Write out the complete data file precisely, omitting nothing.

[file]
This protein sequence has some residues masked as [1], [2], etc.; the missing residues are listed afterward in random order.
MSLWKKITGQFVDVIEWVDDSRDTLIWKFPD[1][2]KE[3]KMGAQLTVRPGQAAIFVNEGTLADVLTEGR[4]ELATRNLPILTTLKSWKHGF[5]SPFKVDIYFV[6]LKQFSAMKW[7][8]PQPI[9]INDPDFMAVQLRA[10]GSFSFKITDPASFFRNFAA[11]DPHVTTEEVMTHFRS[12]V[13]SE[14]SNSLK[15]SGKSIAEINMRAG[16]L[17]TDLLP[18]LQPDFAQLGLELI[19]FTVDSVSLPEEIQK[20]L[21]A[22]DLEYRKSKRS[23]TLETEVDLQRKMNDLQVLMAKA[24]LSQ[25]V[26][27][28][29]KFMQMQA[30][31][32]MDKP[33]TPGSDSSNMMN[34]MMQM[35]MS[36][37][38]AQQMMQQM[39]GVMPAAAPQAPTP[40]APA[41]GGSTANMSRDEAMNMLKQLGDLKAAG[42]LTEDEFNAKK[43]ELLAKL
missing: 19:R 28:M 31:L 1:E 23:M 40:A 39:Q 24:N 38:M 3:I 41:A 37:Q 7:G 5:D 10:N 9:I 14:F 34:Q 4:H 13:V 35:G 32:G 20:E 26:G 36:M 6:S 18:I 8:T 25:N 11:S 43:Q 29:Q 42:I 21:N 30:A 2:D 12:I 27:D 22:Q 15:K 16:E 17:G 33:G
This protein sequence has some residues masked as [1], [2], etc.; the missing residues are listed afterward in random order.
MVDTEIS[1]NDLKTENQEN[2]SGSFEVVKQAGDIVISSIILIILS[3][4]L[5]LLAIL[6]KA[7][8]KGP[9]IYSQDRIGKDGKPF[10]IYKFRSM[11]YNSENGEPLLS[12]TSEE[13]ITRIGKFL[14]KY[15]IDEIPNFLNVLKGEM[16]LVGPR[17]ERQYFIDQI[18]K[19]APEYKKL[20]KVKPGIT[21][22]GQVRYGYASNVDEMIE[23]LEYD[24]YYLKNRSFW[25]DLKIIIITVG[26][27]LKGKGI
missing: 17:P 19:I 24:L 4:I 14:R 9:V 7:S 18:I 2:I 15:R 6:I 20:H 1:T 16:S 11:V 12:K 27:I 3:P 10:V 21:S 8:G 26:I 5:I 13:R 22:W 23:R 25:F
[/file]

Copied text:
This protein sequence has some residues masked as [1], [2], etc.; the missing residues are listed afterward in random order.
MSLWKKITGQFVDVIEWVDDSRDTLIWKFPD[1][2]KE[3]KMGAQLTVRPGQAAIFVNEGTLADVLTEGR[4]ELATRNLPILTTLKSWKHGF[5]SPFKVDIYFV[6]LKQFSAMKW[7][8]PQPI[9]INDPDFMAVQLRA[10]GSFSFKITDPASFFRNFAA[11]DPHVTTEEVMTHFRS[12]V[13]SE[14]SNSLK[15]SGKSIAEINMRAG[16]L[17]TDLLP[18]LQPDFAQLGLELI[19]FTVDSVSLPEEIQK[20]L[21]A[22]DLEYRKSKRS[23]TLETEVDLQRKMNDLQVLMAKA[24]LSQ[25]V[26][27][28][29]KFMQMQA[30][31][32]MDKP[33]TPGSDSSNMMN[34]MMQM[35]MS[36][37][38]AQQMMQQM[39]GVMPAAAPQAPTP[40]APA[41]GGSTANMSRDEAMNMLKQLGDLKAAG[42]LTEDEFNAKK[43]ELLAKL
missing: 19:R 28:M 31:L 1:E 23:M 40:A 39:Q 24:N 38:M 3:I 41:A 37:Q 7:G 5:D 10:N 9:I 14:F 34:Q 4:H 13:V 35:G 32:G 20:E 26:G 36:M 6:S 18:I 8:T 25:N 11:S 43:Q 29:Q 42:I 21:N 30:A 2:D 12:I 27:D 22:Q 15:K 16:E 17:G 33:G
This protein sequence has some residues masked as [1], [2], etc.; the missing residues are listed afterward in random order.
MVDTEIS[1]NDLKTENQEN[2]SGSFEVVKQAGDIVISSIILIILS[3][4]L[5]LLAIL[6]KA[7][8]KGP[9]IYSQDRIGKDGKPF[10]IYKFRSM[11]YNSENGEPLLS[12]TSEE[13]ITRIGKFL[14]KY[15]IDEIPNFLNVLKGEM[16]LVGPR[17]ERQYFIDQI[18]K[19]APEYKKL[20]KVKPGIT[21][22]GQVRYGYASNVDEMIE[23]LEYD[24]YYLKNRSFW[25]DLKIIIITVG[26][27]LKGKGI
missing: 17:P 19:I 24:L 4:I 14:R 9:V 7:S 18:I 2:I 15:R 6:I 20:H 1:T 16:S 11:V 12:K 27:I 3:P 10:V 21:S 8:G 26:I 5:I 13:R 22:W 23:R 25:F